I also care about Scotland of course, and whilst promoting the independence cause whenever and wherever I can, I love to learn more about our history. I did that the other night when I attended a fascinating recital the other night; the launch of ‘Blowing Nordland’s Trumpet!’, hosted by the Consul General of Norway. I find it hard to describe the technicalities of this, but basically it’s a concern piece of photography and song which can be accessed on the net – the launch actually had the singer though and showed the images on the screen. If you want a look you can log on to It was enjoyable, but what really fascinated me was its concept which was celebrating the life and work of one Peter Dass, described as the father of vernacular poetry in Norway, and it turns out that this Peter Dass was the son of a Dundee merchant (Dundas) who was one of some 200 Scots to settle and register as burgesses in Bergen between 1600 and 1675. Again, so fascinating to learn about Scotland’s internationalism prior to the temporary closure of our parliament in 1707. Why was I not taught some of this stuff at school? I learned about the Romans, the Egyptians, wattle-and-daub houses, the Norman Conquest, the Empire, and of course the odd wee couthy story about Robert the Bruce and the spider. It is a wee bit better now, but we don’t learn nearly enough about our history and culture as we should.

Well, before I sign off for the week, I want to thank everyone who has emailed me about the current fighting in East Timor, and indeed Jim who emailed from USA to ask “if I was okay because I seemed a bit withdrawn compared to usual”. And then there’s Jim (it’s been a week for Jims!) in Canada who regularly emails but sent me a really funny world cup joke, which I would not dare reproduce here (for avoidance of doubt I’m supporting Ecuador because that’s the team I picked out in SNP Inverclyde’s fundraising world cup draw).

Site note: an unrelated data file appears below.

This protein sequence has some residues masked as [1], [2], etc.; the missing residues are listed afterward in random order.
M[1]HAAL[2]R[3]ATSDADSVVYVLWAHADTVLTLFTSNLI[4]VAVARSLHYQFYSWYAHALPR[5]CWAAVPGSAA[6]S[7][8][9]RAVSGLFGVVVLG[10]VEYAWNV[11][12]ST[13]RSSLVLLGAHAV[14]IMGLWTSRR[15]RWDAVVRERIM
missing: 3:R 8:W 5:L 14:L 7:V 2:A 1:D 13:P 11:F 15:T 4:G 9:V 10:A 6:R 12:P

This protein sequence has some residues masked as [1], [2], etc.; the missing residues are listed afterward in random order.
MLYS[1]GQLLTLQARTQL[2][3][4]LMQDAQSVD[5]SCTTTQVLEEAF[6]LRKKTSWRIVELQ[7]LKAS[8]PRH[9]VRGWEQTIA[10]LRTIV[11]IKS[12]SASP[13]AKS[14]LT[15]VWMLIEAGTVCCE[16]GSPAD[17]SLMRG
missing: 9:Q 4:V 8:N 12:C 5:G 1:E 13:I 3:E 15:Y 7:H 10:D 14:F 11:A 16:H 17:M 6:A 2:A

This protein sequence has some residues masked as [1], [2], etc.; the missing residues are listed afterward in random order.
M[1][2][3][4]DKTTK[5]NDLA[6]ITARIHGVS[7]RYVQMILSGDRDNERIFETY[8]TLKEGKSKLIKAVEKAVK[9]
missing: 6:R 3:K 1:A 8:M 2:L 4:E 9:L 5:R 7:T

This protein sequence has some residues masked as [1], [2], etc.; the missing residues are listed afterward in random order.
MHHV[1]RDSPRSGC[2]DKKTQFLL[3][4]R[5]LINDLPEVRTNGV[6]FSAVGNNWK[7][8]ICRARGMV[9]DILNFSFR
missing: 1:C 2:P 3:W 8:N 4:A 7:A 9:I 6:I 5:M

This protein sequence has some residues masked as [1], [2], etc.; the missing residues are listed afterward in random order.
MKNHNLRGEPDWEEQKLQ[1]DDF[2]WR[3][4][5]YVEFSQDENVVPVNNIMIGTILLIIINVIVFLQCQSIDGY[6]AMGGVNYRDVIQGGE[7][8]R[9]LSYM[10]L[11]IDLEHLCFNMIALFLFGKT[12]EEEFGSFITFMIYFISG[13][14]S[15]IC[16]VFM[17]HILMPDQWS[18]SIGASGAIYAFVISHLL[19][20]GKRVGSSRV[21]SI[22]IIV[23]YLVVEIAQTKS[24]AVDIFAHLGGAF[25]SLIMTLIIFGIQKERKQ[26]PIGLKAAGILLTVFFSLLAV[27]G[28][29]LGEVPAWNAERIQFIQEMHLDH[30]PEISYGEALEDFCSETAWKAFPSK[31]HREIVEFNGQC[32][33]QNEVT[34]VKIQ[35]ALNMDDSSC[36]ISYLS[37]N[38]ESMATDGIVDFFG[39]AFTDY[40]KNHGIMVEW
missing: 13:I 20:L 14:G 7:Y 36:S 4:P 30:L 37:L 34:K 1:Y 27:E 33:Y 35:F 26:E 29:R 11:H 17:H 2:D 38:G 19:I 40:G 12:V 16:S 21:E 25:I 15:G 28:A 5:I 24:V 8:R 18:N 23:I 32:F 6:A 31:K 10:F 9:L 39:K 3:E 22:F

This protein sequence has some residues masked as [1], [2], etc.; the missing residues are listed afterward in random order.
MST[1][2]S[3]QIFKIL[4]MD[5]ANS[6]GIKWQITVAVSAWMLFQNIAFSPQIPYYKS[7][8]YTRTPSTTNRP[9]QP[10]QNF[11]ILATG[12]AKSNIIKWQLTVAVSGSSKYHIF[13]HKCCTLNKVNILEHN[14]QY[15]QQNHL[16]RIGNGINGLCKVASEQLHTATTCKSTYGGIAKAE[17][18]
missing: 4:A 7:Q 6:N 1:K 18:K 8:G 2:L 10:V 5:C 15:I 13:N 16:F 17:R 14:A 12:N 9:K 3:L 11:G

Well you’re right both Jims – I have been a bit off-colour and in need of cheering up. I am worried sick about East Timor generally and those there that I love in particular. The situation is horrendous, people hurting and killing each other, terrified families fleeing to internal camps and into the mountains. I won’t go into why and wherefore here, but it has been building up for a few months now and reached breaking point at the end of April. I never mentioned it here before as I just kept hoping beyond hope that it would all come right. It didn’t though - peacekeeper troops have been invited in (from Australia, New Zealand, Portugal and Malaysia) and things seem to be calming down, although the rebuilding of systems and indeed trust will take a long time. I'm spending lots of time on the web, checking out all the latest news, and of course I get a lot of media calls for updates too. I am getting emails from some of the Westerners I know there who seem to be in the quieter areas relating to their respective Embassies, so are well protected. Not so secure for the locals though and it’s almost impossible to get through on the telephone. The odd text does manage through – our Amorin and his family are okay, and I was so relieved to get that text message this morning. I just wish I could hear their voices.

Until next week.

Linda Fabiani

Email Linda at